Garden netting like this works to keep pests, like rabbits, away from your plants. Use tomato stakes or PVC pipes with zip ties to create a cage around your plants.
A repellant like this is easy to use. Just sprinkle around your plants that you want to protect. It’s environmentally safe and works by releasing an odor that produces predator fear in the rabbits.
What Other Animals Could Be Eating Your Pumpkins?
Besides deer and rabbits, other animals that love pumpkins and pumpkin plants are mice and moles, squirrels and chipmunks, and the biggest invader of all, woodchucks. Mice and moles are easy to control. If you get a good garden or barn cat, the mice and moles will spread the word a predator is in the area and stay clear.
For squirrels and chipmunks, you’ll need to protect your fruit. A good pepper spray applied directly to the surface of the pumpkin, should keep them away. The same cat you use for the mice will also hunt chipmunks, but may not do much good for squirrels.
This peppermint and cinnamon oil spray is safe to use on your pumpkins but will turn off the squirrels and chipmunks.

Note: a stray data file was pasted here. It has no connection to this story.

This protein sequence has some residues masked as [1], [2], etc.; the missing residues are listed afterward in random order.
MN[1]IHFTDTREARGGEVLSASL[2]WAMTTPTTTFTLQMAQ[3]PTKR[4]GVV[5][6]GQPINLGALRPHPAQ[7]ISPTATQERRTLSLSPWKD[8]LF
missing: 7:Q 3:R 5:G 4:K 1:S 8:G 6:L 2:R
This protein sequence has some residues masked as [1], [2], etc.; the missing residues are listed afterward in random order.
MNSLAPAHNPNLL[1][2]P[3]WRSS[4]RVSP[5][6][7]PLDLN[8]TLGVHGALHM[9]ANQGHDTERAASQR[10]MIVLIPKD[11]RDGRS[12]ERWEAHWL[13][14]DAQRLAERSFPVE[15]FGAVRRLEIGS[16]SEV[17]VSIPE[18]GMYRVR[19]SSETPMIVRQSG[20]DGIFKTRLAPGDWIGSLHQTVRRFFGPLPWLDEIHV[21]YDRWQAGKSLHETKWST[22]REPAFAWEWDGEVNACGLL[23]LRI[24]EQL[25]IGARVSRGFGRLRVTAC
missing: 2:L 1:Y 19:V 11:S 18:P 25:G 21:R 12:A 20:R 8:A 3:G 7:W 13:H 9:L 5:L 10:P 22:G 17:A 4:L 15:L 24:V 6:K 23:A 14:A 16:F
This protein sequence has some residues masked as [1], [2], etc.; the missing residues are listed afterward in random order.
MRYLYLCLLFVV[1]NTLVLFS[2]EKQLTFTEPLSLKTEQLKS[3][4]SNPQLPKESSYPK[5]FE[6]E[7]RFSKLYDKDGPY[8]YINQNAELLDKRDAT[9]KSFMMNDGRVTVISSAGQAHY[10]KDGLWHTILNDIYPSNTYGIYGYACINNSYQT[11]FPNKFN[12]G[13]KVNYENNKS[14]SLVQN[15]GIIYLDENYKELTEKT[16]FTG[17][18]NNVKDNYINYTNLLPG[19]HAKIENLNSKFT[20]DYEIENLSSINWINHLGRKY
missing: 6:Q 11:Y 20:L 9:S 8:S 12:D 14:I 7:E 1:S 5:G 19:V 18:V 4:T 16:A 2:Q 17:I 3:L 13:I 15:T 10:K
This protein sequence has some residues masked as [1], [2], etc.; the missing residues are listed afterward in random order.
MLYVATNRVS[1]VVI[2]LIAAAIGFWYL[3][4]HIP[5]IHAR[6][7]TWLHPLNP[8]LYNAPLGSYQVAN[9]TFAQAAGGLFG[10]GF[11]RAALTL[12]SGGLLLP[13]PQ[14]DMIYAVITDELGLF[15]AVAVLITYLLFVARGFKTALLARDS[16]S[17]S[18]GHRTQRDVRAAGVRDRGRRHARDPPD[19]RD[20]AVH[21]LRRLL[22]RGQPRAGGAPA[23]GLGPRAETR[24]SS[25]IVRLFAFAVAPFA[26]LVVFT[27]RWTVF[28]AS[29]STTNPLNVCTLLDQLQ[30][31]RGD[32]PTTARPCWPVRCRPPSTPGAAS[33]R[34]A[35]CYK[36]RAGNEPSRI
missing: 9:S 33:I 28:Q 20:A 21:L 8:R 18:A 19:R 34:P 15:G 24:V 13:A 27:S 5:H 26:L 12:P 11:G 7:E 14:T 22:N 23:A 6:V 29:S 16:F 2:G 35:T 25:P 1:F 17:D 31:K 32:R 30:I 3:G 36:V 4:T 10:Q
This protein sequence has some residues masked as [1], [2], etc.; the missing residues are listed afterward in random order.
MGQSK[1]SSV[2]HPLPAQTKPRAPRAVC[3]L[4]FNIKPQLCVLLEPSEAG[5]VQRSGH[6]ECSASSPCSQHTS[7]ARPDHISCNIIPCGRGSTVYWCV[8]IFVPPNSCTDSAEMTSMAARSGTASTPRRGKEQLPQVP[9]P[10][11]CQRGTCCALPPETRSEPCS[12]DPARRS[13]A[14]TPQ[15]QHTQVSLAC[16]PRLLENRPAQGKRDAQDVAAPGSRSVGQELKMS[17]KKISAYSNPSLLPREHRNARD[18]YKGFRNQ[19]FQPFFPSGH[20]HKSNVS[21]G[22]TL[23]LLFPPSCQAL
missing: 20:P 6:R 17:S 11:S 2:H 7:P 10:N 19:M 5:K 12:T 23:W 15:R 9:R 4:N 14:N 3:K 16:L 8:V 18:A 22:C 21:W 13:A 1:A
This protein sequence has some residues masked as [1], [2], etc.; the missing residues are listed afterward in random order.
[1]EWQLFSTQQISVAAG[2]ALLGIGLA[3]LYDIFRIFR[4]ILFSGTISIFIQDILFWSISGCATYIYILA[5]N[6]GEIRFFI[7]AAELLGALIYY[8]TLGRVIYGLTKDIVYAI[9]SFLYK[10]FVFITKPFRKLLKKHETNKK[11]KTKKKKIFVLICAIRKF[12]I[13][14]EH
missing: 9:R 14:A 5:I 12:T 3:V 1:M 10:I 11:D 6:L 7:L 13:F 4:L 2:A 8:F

Lastly, if you are unlucky enough to end up with a woodchuck in your garden, you’re going to have to trap it or hunt it. Call your local wildlife organization to find out about relocating the animal once trapped. They will also have humane traps for loan in many instances.
How To Keep Squirrels Away From Your Cute Front Porch Pumpkins
You put your heart and soul into creating the cutest fall front porch display ever. So when you come home from work and find it decimated by a pack of hapless squirrels, it’s all-out war. Squirrels are notorious for making an excellent meal of front porch pumpkins. They can’t help themselves; they love the seeds!
If you’re not planning on eating your pumpkins, then you could use a predator spray like this Fox Urine.
Keep in mind that it does have an odor that you may not want on your front porch.
If you want something tolerable, then use the pepper spray we showcased above. You will need to reapply it after any rain that drenches your porch pumpkins.
Another trick is to cover your pumpkin with petroleum jelly or a vapor rub. Because squirrels don’t like sticky things, this can be effective, though maybe a little messy.
Does Hairspray Keep Squirrels Away From Pumpkins?
Yes, if you spray your pumpkins with a thick layer of hairspray, it will act as a deterrent to squirrels. Because of the smell, texture, and taste, they’ll stay away. However, you’ll need to reapply the hairspray every few days as it doesn’t last very long.
You could also add an owl statue to your display. Owls are natural squirrel predators.
With a little bit of hard work and a few extra steps, you can have a vegetable garden and live in harmony with your wild neighbors. Hungry deer don’t have to keep you from having a patch of pumpkins. Just use your deterrents and be vigilant about keeping them away. If you’re curious about what other things deer eat (so much!), please check out some of our posts here at GardenTabs.com on the topic: